Indian help came in handy and quickly with sufficient forces. It was spontaneous there was no wait for any ‘formal Request’.  Thus neighbours could be useful too.
Victory Day:
Every year, November 3 is celebrated as a “victory day” in memory of the incident and 19 people that included members of the security forces and the civilians who were killed.  In a sense, this incident was perhaps the only one in the history of Maldives that threatened the very survival of the nation.  
This year President Yameen in his victory day greetings called on the Maldivians to work together to foster the spirit of cooperation and defend the country’s sovereignty.  He noted that Maldives, its security forces and its people emerged victorious on that day and offered his gratitude and praise to the brave soldiers and members of the public “who fought for the independence, sovereignty and security” of the country. 
Not to be outdone, the former coalition and chief of Jumhoree who is now seen to be “tamed” and “muzzled” ( Recall his foolish attempt to get the Speaker’s post) declared that the people of Maldives displayed unity and harmony even when the enemies surrounded them!
There was no mention of the Indian support without which the crisis would have dragged on with adverse consequences to life, property and the very foundation and survival of the country.  This is unfortunate.
Political Twist:
It is unfortunate too that the incident is now being given a political twist with one of the leading members of the then foreign policy establishment and now a senior adviser of the opposition - MDP, Ibrahim Hussein Zaki is being accused of being a conspirator.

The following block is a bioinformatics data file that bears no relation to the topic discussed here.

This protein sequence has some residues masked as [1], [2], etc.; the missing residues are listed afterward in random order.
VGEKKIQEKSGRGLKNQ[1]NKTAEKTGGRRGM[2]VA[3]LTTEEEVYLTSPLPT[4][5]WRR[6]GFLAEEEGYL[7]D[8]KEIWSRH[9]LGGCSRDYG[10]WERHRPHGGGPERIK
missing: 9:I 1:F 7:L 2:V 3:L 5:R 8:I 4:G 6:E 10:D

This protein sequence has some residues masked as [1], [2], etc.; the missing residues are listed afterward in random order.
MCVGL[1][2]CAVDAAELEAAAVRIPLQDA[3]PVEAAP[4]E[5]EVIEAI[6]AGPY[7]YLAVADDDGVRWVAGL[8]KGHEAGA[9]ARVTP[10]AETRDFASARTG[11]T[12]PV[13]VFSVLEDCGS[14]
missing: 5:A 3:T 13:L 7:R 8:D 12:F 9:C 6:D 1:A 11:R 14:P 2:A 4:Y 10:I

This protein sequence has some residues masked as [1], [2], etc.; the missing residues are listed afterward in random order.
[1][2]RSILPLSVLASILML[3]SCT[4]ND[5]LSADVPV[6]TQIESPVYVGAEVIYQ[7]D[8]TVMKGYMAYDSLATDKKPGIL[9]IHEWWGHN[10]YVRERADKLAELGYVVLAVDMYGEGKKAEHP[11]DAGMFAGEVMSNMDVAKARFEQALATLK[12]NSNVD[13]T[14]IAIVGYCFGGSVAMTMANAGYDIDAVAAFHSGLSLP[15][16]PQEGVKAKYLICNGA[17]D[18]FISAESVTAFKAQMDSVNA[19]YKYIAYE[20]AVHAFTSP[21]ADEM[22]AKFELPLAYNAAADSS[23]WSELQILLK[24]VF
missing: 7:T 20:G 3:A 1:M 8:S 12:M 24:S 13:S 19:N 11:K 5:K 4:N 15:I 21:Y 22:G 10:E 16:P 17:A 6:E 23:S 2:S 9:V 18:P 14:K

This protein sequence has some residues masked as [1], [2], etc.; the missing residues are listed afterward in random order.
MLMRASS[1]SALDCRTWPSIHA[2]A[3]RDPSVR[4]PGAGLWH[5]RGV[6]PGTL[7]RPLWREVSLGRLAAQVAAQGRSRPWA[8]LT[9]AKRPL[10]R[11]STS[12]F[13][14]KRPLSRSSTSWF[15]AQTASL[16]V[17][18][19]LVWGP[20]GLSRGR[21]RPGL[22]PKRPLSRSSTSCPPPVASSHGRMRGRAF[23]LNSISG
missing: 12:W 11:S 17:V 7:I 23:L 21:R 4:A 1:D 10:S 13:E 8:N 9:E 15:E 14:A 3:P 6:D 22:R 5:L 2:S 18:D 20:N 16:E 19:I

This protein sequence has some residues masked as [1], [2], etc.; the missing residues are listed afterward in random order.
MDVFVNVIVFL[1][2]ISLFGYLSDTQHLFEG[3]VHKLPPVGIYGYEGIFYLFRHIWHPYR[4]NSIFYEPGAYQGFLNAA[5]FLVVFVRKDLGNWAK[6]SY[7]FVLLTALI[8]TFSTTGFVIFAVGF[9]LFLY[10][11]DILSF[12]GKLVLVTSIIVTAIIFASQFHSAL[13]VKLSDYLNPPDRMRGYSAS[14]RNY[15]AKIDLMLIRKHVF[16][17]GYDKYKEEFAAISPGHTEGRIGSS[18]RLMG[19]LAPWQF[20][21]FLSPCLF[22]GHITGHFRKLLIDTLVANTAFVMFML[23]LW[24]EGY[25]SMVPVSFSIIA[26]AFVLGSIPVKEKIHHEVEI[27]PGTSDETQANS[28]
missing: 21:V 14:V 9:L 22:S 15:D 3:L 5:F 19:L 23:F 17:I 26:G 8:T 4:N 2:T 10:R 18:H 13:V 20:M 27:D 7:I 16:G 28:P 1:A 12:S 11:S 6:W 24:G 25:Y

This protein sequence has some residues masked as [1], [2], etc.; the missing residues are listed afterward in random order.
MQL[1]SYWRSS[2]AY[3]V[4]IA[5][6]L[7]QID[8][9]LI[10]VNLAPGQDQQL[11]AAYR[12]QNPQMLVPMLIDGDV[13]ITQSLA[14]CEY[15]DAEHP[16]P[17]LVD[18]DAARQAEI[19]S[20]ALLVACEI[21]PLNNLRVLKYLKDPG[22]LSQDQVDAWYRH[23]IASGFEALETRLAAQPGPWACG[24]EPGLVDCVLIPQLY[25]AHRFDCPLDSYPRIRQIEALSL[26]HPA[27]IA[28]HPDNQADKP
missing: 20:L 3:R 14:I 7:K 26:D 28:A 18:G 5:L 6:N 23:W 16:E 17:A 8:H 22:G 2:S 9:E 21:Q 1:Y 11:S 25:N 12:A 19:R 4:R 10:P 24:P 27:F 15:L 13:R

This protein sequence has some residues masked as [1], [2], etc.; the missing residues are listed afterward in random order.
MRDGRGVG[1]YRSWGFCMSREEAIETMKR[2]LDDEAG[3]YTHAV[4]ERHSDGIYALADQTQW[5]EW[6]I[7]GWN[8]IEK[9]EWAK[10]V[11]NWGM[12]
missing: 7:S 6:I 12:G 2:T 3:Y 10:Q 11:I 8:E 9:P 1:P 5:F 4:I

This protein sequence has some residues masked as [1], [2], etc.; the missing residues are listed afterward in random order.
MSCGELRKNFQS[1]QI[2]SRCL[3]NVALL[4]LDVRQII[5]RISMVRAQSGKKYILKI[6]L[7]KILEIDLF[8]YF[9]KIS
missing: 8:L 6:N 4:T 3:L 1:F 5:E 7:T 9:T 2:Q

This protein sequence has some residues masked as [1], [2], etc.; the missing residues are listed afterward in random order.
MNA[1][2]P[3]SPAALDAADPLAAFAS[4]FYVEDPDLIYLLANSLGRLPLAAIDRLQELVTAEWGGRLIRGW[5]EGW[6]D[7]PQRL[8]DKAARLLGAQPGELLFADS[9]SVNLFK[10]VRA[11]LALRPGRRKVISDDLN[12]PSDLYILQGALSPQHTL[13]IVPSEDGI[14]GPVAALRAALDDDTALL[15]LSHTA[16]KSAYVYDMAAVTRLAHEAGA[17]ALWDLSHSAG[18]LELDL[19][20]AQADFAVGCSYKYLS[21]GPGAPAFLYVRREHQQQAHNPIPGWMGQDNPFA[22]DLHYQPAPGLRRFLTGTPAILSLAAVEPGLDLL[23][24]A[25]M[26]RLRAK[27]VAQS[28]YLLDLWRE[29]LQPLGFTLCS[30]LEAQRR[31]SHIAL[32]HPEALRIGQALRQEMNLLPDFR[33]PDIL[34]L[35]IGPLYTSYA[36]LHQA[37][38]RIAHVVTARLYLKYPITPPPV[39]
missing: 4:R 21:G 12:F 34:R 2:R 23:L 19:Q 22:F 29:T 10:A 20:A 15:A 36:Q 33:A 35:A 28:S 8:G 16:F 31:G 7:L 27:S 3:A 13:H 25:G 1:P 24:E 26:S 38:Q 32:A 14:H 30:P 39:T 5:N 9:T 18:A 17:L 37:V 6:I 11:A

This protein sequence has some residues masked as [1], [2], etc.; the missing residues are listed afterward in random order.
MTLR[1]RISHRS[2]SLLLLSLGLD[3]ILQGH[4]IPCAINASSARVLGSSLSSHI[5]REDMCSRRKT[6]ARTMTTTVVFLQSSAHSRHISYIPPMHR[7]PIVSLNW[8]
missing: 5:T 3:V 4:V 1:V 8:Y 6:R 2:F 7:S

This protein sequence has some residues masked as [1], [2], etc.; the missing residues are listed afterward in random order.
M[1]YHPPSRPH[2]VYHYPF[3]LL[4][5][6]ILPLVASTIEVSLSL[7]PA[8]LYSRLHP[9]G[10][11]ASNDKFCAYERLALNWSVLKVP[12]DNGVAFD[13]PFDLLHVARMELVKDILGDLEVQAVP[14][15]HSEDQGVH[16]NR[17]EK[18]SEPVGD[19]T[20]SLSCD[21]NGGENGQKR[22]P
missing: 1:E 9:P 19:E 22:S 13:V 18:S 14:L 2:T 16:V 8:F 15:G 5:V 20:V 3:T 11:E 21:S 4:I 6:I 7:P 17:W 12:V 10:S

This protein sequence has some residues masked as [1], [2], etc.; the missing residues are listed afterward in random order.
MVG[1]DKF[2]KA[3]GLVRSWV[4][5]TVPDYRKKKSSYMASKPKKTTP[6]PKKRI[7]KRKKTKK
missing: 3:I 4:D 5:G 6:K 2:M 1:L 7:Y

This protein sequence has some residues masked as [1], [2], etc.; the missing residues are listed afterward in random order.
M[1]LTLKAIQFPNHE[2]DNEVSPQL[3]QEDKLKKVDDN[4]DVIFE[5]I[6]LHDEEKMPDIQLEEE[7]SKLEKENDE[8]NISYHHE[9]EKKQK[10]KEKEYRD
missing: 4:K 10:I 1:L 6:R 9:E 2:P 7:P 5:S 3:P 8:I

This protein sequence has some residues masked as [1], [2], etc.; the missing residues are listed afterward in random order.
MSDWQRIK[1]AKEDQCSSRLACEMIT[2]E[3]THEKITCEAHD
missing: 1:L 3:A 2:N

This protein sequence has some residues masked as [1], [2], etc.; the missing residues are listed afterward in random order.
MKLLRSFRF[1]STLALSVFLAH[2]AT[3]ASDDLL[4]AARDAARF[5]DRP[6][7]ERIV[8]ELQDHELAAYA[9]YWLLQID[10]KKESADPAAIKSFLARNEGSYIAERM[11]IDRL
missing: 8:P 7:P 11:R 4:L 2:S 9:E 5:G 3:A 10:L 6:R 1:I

Haveeru on line in a three page report has accused Zaki of having prior knowledge even three months before the attack.  He is also being accused of having given out the schedule of President Gayoom that indicated that he will be out of the country on the day of assault.
The cases against Luthfy and his associate Sikka Ahmad Ismail Manik were thoroughly investigated as well as those  against all the militants who participated in the attack.  The question of Zaki of having been associated in a conspiracy never came up all these years.  
In fact, if I remember correct, it was Zaki who telephoned the Indian High Commissioner who was away in Delhi on a holiday of the need for Indian help.  To accuse him now of having prior knowledge is not only unfounded but spiteful. In fact he should have been rewarded for his initiative. 
Lessons for India:
It is granted that there could be no permanent friendships.  But India should be able to distinguish between long term friends who will never go against Indian interests than go to support others for short term gains.
The case of enthusiastic endorsement and the embrace of the new regime after the illegitimate coup in Maldives earlier is a case in point. I am reminded of the famous words of late Professor Raj Bahak of Nepal who in describing Indo Nepal relations, said that “India is harmless to enemies and useless to friends.”